Benjamin Franklin

by Jean Leon Gerome Ferris (1863—1930)

Oil on canvas; 30 x 24 in. One of the 78 scenes from American history by Ferris titled The Pageant of a Nation. Virginia Historical S

by Robert Feke (c. 1707—52)

Oil on canvas; 127 x 102 cm (50 x 40 3/16 in.) Harvard University Portrait Collection, Cambridge MA.

by John Trumbull (1756—1843)

Oil on wood; 14 x 11.1 cm (5 1/2 x 4 3/8 in.) Yale University Art Gallery, New Haven, CT.

by Jean-Antoine Houdon (1741—1828)

 

by Benjamin West (1738—1820)

Oil on canvas; Height: 28 ½” (72.3 cm); Width: 36 ¼” (92.7 cm). Winterthur Museum, Garden and Library; Winterthur, DE.

by Charles Willson Peale (1741—1827)

Oil on canvas; oval: 23 1/8 x 19 1/16 in. (58.7 x 48.4 cm.) Pennsylvania Academy of Fine Arts, Philadelphia, PA.

by Charles Willson Peale (1741—1827)

Oil on canvas. Historical Society of Pennsylvania Collection, Philadelphia History Museum at the Atwater Kent, Philadelphia, PA.

by William Rush (1756—1833)

North American white pine; 54.6 x 40 x 38.1 cm (21 1/2 x 15 3/4 x 15 in.) Yale University Art Gallery, New Haven, CT.

by Benjamin West (1738—1820)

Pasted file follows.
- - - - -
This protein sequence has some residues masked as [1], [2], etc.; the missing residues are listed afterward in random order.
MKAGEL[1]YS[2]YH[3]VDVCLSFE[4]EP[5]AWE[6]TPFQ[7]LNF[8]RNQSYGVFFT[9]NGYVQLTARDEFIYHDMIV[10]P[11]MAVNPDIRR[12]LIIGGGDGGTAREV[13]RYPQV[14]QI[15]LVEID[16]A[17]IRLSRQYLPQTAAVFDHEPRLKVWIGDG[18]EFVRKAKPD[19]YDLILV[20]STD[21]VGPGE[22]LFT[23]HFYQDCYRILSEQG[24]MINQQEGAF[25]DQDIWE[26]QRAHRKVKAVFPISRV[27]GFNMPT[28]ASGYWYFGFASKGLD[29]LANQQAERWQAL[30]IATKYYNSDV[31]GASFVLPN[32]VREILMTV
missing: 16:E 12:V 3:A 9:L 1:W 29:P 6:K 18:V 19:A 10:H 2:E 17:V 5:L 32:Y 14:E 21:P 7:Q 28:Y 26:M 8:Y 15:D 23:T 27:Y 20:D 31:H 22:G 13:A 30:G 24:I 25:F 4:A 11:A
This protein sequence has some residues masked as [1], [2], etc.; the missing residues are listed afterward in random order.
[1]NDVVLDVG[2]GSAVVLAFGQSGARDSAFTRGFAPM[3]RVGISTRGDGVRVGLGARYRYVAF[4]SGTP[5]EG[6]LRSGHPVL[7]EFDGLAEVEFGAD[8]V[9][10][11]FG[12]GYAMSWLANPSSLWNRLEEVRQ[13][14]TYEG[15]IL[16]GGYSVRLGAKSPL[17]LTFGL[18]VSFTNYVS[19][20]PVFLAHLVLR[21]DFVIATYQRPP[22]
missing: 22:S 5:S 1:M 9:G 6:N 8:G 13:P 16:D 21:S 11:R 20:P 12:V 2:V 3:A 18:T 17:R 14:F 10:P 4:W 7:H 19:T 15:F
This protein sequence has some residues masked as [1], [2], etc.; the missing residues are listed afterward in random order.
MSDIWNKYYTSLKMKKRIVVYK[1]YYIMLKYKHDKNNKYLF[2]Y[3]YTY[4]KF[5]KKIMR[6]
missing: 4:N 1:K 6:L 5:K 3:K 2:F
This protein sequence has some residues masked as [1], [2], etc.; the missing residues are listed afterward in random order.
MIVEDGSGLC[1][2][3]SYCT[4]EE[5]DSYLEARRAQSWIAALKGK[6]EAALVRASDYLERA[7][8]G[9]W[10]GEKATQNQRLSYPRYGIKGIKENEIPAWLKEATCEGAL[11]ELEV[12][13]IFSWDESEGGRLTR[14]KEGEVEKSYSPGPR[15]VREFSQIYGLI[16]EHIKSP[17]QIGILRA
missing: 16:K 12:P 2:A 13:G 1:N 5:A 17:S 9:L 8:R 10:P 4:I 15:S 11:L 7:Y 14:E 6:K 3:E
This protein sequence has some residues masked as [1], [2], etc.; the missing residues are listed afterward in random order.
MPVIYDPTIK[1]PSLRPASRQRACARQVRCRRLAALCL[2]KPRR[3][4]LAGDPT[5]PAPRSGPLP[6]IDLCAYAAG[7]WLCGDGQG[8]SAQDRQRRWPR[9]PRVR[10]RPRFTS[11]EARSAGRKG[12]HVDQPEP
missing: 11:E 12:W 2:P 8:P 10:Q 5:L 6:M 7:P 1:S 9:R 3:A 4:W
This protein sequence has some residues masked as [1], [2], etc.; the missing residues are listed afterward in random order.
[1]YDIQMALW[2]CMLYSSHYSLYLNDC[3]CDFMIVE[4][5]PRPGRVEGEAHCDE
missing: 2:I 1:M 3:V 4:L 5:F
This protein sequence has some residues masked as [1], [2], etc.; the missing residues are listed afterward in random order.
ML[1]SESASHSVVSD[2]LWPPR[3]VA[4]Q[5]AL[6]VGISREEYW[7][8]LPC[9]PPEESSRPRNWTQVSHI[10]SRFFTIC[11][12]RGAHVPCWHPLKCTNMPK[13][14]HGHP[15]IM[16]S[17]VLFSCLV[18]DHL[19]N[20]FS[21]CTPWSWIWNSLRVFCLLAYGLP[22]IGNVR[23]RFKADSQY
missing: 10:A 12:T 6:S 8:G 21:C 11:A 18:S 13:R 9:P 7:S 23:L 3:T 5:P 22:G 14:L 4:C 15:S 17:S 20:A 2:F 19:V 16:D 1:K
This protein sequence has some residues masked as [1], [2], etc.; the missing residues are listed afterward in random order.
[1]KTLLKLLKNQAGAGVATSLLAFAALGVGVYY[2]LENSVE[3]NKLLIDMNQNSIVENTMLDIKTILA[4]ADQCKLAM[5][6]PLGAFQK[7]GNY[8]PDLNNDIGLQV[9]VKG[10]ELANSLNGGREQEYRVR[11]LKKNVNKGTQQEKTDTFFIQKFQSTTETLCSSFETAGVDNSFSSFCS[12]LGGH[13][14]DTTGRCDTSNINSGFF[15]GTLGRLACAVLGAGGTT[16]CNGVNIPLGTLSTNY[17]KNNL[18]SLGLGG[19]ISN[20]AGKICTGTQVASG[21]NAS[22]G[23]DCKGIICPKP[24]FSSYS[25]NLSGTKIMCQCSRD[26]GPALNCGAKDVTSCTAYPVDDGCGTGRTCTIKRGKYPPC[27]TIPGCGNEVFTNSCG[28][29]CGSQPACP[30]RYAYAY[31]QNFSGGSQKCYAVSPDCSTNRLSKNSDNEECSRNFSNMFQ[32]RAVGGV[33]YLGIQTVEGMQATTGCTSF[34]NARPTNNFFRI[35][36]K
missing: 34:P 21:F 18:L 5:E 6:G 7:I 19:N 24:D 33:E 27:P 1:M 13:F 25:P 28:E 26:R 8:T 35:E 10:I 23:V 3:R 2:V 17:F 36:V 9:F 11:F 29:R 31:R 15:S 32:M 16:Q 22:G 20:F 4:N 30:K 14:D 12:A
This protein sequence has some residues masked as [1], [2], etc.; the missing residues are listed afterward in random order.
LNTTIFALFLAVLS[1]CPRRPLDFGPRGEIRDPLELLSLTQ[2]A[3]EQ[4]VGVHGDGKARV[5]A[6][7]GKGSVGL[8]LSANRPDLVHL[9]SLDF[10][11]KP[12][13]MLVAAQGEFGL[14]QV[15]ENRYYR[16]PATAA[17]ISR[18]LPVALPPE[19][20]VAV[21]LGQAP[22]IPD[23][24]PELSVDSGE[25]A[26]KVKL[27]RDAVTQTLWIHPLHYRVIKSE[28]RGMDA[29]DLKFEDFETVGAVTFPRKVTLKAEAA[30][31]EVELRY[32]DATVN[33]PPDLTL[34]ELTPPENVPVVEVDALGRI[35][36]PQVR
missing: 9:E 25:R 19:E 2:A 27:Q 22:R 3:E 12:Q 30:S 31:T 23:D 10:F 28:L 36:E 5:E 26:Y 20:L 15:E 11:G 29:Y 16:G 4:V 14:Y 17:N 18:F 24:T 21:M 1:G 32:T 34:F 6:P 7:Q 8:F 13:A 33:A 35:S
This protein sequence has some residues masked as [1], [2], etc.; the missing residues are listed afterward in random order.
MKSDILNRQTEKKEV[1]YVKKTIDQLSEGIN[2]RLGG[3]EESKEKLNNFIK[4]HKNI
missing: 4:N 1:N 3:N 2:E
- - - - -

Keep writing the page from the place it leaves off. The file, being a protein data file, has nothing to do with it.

Oil on slate; 13 3/8 x 10 1/16 inches (34 x 25.6 cm). Philadelphia Museum of Art, Philadelphia, PA.

by Norman Rockwell (1894—1978)

Oil on canvas; 37 x 28 inches. Private collection.

John Adams was inaugurated as second president on March 4, 1797. Washington had preceded him to the hall and sat on the dais with Jefferson the Vice-President-elect, as Adams spoke. When the new President finished and left, Washington motioned to Jefferson to go next. The two Virginians had known each other since 1769, when Washington had been thirty-seven years old and Jefferson only twenty-six. From long habit and lingering respect, Jefferson now held back. But Washington gestured again, in a manner not to be ignored. The younger man was now Vice-President and must go first.

Richard Brookhiser
Founding Father: Rediscovering George Washington (1996)